Telephone System GUI – User Experience is Key
When you think about telephone systems, what do you think about?
Most people think about calling, answering, and transferring – your most basic functions of telephone system. They’re important but standard. Voicemail and auto attendant probably come up the next most frequently. After that, more advanced users tend to think about cell phone and email-integration.
When you have employees who travel or work from home, email and cell integration features can be integral to your business.
How about user interface?
As telephone systems have become more advanced and they’ve been made to integrate with everything from cell phones to email, to Microsoft Office, the utilization of these systems has become more complex.
Features are all well and good but if your employees don’t know how to use them, they won’t be getting much out of them and the extra money you spent to get them will be a waste.
So, a user interface that is easy to learn and understand is crucial to any effective telephone system. That’s why most new systems use a telephone system GUI.
A GUI-less Past
Historically, to make changes to a telephone system you either needed highly specialized training or a manual and a whole lot of patience. In fact RCI began as a custom engineering company. Owner John Whitcomb would travel all over the world engineering solutions to make telephone systems do whatever his clients wanted them to do.
And there was plenty of business. In the 70s and 80s, even voicemail was a novel concept that took a lot of knowledge to implement.
Over time, telephone systems evolved to the point that much of the custom engineering John was hired to perform was covered by out of the box features. But it still took professional to do the programming.
In more recent years, the manual and patience method became more possible for simpler features but if you wanted to do something like change call groups for sales teams or change call routes due to whether, it was a lot more complicated.
Today, many telephone systems have computer interfaces that allow IT and sales managers at the company using them to make changes on the fly. With proper training, you can run a call center quality set-up at just about any small business.
Telephone System GUIs: Graphical User Interfaces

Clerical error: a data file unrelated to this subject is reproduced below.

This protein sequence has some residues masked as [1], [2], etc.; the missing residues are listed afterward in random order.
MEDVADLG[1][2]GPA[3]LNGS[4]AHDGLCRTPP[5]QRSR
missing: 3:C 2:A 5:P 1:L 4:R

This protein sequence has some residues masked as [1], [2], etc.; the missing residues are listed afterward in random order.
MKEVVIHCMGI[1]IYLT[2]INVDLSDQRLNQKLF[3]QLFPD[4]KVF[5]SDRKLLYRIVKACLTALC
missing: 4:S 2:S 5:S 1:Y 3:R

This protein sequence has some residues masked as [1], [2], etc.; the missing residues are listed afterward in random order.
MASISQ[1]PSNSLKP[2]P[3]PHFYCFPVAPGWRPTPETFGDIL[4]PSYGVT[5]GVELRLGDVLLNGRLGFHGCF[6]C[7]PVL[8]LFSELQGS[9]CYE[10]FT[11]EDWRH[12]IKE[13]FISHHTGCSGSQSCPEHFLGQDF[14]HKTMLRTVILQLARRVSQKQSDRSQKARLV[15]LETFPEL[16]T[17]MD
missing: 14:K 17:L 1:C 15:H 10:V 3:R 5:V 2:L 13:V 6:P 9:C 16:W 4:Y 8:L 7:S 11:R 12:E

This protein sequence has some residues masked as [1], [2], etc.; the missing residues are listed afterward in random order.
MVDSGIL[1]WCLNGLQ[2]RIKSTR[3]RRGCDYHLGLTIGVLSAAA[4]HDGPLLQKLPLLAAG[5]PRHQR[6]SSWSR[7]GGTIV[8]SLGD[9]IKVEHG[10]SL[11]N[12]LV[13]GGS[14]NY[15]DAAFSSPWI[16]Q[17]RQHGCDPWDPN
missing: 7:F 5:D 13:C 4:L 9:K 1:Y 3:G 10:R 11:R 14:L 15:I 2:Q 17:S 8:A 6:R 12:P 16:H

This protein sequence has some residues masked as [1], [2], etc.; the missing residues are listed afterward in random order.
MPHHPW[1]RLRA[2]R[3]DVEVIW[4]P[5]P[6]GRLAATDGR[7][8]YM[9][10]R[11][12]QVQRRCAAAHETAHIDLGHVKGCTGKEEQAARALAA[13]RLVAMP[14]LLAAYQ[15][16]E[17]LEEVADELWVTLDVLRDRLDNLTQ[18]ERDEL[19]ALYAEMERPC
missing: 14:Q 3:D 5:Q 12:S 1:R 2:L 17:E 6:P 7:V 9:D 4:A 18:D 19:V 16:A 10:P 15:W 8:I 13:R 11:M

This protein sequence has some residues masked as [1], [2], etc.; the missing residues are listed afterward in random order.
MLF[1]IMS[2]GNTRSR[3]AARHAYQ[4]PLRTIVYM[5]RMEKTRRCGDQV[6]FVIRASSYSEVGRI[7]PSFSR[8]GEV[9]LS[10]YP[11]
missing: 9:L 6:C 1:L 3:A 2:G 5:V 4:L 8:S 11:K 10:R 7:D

With the omnipresence of the internet and its centrality to modern life graphic user interfaces (GUIs) are something the vast majority of workers are now familiar with.
Millennials and Gen Z-ers have grown up with computers. They’re used to chat windows, drag and drop, and links that open new windows.
It’s only natural that telephone systems, which were advanced computer systems present in every office before every office had PCs, would eventually have interfaces that mimic the GUIs we’re all used to.
Telephone System GUI Features
What do you want in a telephone system GUI?
Every business has different needs and it’s important to make sure that your telephone system and your user interface will meet those needs.
In the simplest scenario, some businesses might just want to make and receive calls. The user interface may not be as relevant to them.
However most businesses will want some of the options that are available with a user interface. These include call handling, on the fly changes, chat and call center features.
Call handling includes both the basic features you can activate from your phone (like transfer, hold, etc.) and more complex on the fly features like changing who is part of a call group.
When you can see everything on a computer screen, call handling can be easy and seamless.
No matter the size of the company, you can see every employee on your screen and whether they are available.
When you receive a call you need to transfer to a particular person, you can then drag the call to that person’s icon. Or drag it directly to voicemail.
When deciding whether to transfer a call to a person, if there is any question, you can use the chat feature to find out whether a person is available for a particular call.
Chat can also be used to get a quick answer from a co-worker. Chat is also an excellent tool for training. Managers can coach employees when they are learning or if they are dealing with a particularly difficulty customer.
It’s a discreet way to let employees know a best action without the disruption of a vocal interruption.
You can also use call handling features to create call groups so that when a particular number is called you control whose phone rings and even what order the telephones ring. (See the link for a short video demo). You can give priority to people who are the most experienced or who have gone the longest without having received a call. Best of all, with a GUI, all of these parameters are easy to adjust.
The telephone system GUI also makes it easy to make changes if you’re working from home whether it was planned or part of a weather-related necessity.
When choosing your next telephone system, if you’re looking for features beyond the basic, be sure the implementation of those features is simple for the end user. Ask to see the GUI prior to purchasing.
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